Mobile devices are critical to both our personal and professional lives and hold more information than ever before. Modern work increasingly takes place in the cloud and on personal mobile devices, eroding the typical network perimeter and revealing countless new threat vectors.
At the same time, mobile threats are evolving. Verizon’s "Mobile Security Index 2019" (via Forbes) found that "86% of enterprises are seeing mobile threats growing the fastest this year, outpacing other threat types."
Today, employees don’t just bring their own devices to work; they also bring different sets of applications installed on those devices. According to App Annie’s State of Mobile in 2019 report (via PPC Land), "Consumers downloaded 194 billion apps in 2018, spent $101 billion in app stores, and averaged three hours per day in mobile."
As consumer applications continue to infiltrate the enterprise, the future of data breaches and cybercrime lies in mobile applications and operating systems. For example, a popular messaging application recently made headlines when hackers exploited it through a vulnerability and injected Pegasus spyware into the app by simply calling the target. Once the infiltration took place, the camera and mic of a user's phone could be turned on, emails and messaging (both personal and corporate) exposed and user location data collected.
This demonstrates how vulnerable mobile applications and devices are to attacks and how a consumer app could potentially weaponize a device against an enterprise. It shows how unmanaged devices with access to corporate data increase the risk that sensitive corporate data will leak. That’s why enterprises need to ensure mobile devices that have access to business resources are secure.
As the CEO of a company that offers mobile enterprise security solutions, I've seen firsthand how today's companies need to rethink their security strategies to focus on the technology at the center of the enterprise: mobile devices. A mobile-centric zero trust approach can deal with the security issues that a modern enterprise faces and also provide the agility that a modern enterprise requires. It provides the visibility and IT controls needed to secure, manage and monitor every device, user, app and network being used to access business data.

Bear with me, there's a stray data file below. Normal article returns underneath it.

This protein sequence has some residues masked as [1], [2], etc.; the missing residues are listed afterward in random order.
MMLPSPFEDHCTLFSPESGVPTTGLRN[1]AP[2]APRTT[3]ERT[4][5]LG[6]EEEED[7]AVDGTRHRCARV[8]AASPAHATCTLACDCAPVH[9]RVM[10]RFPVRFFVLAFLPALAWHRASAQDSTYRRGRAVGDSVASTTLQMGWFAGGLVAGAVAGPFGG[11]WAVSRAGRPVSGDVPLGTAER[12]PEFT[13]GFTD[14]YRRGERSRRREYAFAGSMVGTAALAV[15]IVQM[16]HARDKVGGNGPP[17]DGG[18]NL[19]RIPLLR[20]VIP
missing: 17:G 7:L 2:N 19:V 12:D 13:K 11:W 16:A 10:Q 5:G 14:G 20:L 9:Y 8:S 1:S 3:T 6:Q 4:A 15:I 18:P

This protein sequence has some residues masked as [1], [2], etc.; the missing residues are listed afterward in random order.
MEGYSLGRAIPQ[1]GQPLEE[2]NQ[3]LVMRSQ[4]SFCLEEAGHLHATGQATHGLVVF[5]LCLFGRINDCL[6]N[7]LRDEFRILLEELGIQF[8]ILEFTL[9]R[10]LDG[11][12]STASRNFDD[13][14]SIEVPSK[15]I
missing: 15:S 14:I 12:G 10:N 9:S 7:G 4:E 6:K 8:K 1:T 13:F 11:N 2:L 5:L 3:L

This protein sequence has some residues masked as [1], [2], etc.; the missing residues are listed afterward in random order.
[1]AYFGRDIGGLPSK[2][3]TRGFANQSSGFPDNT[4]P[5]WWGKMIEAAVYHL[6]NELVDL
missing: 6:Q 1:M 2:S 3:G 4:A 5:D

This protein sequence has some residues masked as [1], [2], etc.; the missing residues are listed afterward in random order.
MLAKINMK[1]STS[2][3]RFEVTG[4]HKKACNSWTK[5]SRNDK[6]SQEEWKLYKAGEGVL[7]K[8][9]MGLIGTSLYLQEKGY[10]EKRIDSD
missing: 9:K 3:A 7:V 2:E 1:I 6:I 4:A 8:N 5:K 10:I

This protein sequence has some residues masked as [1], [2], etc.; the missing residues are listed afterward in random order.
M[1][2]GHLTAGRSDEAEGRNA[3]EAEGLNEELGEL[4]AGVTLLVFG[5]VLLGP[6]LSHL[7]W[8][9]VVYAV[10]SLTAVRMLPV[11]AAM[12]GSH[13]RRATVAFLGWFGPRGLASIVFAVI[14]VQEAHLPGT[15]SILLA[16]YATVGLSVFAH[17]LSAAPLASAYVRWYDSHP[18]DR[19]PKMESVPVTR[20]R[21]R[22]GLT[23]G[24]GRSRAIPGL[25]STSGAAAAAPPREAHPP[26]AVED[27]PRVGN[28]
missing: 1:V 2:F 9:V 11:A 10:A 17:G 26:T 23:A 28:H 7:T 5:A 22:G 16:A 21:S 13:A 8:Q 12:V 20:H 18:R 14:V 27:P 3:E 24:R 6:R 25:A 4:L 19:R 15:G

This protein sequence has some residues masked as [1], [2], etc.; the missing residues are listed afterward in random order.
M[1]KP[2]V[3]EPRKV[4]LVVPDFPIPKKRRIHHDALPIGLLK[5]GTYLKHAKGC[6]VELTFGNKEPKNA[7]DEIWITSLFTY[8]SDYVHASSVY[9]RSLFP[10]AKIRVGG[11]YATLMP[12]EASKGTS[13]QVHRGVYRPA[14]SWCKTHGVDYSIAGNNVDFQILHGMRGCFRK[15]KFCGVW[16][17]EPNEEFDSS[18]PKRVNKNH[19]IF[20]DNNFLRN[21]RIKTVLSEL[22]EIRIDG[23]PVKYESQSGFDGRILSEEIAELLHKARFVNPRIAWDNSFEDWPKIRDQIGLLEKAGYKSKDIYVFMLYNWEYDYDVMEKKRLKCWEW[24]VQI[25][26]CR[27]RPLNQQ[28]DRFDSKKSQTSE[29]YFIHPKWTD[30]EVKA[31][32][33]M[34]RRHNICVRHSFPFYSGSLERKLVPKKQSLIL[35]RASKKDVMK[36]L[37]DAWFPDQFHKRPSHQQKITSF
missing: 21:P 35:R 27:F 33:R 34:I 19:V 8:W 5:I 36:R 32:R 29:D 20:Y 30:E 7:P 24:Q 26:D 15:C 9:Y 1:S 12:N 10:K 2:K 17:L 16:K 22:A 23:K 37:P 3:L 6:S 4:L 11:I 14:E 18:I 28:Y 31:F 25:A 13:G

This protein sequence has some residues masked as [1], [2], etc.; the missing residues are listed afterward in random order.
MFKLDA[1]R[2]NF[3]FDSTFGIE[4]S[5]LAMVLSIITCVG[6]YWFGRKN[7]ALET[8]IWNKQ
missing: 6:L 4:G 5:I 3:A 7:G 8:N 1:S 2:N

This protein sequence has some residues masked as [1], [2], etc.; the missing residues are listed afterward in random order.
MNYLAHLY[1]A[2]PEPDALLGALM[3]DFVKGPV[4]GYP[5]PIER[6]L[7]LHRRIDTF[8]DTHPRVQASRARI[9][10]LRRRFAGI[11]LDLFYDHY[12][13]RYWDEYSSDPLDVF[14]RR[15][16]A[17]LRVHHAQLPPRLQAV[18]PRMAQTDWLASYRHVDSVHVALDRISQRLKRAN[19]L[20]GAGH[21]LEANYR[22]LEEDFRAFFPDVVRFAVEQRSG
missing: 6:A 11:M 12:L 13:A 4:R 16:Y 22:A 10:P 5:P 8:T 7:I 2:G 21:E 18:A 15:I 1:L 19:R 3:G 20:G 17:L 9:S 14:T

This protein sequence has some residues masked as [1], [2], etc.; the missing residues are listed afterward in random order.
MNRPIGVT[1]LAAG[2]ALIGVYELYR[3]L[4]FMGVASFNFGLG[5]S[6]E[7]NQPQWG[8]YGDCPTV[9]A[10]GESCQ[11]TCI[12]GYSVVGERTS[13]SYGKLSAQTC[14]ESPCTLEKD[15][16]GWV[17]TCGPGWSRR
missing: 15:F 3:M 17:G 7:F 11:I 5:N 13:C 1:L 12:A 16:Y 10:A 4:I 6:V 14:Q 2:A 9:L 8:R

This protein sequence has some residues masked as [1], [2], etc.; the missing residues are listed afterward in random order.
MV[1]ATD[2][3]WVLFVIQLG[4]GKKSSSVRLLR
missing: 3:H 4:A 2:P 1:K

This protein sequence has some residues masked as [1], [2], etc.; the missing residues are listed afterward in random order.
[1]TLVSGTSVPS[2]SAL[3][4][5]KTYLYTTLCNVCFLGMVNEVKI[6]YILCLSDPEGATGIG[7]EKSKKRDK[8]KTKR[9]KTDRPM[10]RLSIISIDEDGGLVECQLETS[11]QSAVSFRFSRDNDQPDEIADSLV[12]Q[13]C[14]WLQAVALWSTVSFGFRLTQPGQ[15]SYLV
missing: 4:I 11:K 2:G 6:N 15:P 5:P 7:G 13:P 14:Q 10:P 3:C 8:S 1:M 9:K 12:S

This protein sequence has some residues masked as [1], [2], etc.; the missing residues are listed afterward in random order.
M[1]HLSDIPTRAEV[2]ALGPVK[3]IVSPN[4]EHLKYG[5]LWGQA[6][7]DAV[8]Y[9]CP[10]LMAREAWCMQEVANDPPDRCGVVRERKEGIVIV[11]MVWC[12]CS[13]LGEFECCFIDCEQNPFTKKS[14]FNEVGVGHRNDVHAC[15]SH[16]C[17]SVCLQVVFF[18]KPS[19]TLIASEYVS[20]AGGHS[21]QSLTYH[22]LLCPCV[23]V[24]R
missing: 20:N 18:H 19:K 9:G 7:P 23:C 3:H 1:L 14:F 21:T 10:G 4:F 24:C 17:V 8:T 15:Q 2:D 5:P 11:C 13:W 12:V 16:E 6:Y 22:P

A mobile-centric zero trust approach also provides on-device detection and remediation of threats. An additional security layer of threat intelligence detects suspicious or out-of-compliance applications, like the popular messaging application example above. If an application is suspicious or out of compliance, the IT department can notify, monitor, block, quarantine or completely retire the device, keeping enterprise data secure. This is critical because hackers are increasingly targeting mobile devices and applications with sophisticated attacks.
It is quite straightforward to implement and successfully realize the benefits of a mobile-centric zero trust approach:
- Equip users with a secure digital workplace space with all the apps they need, on the devices of their choice.
- Ensure that you grant user access to authorized corporate data based on full context.
- Include protection for data at rest and in motion with encryption and threat monitoring.
- Enforce security policies with ongoing monitoring to quarantine devices, alleviate threats and maintain compliance.
By being easy to implement and imperceptible to the end user, a mobile-centric zero trust approach bridges the gap between high security and low friction, which is essential to success. This is critical given the expectation by consumers — and therefore employees — that technology will be easy to deploy and deliver a seamless experience.
The bring-your-own-device (BYOD) enterprise trend has gone beyond devices and now reaches into applications. But if not properly secured, a consumer app can weaponize a device and bring down your entire enterprise. To avoid this threat, start rethinking your security strategy now so your employees can tap into mobile and cloud innovations without sacrificing business integrity.
This post originally appeared on Forbes.com.